President Obama rolls out a bizarre new verbal tic during an interview with Charlie Rose of PBS, as excerpted by Buzzfeed. It pops up when Obama extols the “bigger and better” intelligence gathering capabilities of the NSA:
What I can say unequivocally is that if you are a U.S. person, the NSA cannot listen to your telephone calls, and the NSA cannot target your emails … and have not. They cannot and have not, by law and by rule, and unless they — and usually it wouldn’t be “they,” it’d be the FBI — go to a court, and obtain a warrant, and seek probable cause, the same way it’s always been, the same way when we were growing up and we were watching movies, you want to go set up a wiretap, you got to go to a judge, show probable cause…. So point number one, if you’re a U.S. person, then NSA is not listening to your phone calls and it’s not targeting your emails unless it’s getting an individualized court order. That’s the existing rule.
Update: I’ve been told by a source with knowledge of intelligence-community lingo that “US person” is a term used within that community as a broad umbrella to cover both American citizens and, I gather, non-citizens within the United States who might be affected by intel-gathering efforts. So the term is not a recent invention, and it could well be the term of choice used by people in the intelligence community while discussing a subject such as NSA surveillance. President Obama has probably been spending a lot of time in meetings with such people lately.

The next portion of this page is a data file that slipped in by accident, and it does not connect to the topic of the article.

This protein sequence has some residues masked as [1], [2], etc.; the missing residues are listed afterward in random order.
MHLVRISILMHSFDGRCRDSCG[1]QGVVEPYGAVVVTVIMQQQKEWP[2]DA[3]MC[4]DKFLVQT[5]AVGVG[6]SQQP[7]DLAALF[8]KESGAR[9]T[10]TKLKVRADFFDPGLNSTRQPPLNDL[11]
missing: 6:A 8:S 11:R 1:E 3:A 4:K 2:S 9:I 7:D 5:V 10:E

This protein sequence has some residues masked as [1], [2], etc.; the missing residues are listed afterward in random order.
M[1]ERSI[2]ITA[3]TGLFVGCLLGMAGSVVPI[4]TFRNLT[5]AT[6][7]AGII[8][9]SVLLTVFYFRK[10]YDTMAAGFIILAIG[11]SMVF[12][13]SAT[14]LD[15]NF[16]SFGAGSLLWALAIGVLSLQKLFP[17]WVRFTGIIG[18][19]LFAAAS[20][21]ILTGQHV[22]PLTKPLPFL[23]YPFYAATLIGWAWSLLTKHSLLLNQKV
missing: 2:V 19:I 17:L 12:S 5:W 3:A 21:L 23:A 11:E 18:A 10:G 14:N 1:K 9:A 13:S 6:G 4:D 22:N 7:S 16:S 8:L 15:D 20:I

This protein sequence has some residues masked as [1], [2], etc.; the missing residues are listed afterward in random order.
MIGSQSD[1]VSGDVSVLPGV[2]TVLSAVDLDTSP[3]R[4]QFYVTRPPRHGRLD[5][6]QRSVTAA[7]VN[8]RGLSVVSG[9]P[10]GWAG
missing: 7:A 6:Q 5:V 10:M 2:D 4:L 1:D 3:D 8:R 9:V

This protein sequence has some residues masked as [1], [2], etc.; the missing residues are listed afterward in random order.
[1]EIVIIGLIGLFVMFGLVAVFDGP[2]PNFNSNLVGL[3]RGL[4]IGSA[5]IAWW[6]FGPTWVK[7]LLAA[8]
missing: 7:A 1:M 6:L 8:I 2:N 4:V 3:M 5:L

It still seems odd that he used the term so frequently during this interview segment, but that’s obviously a subjective judgment. Given that it sounds so strange to the casual listener, it would have been polite for the President to briefly define the term or explain its significance.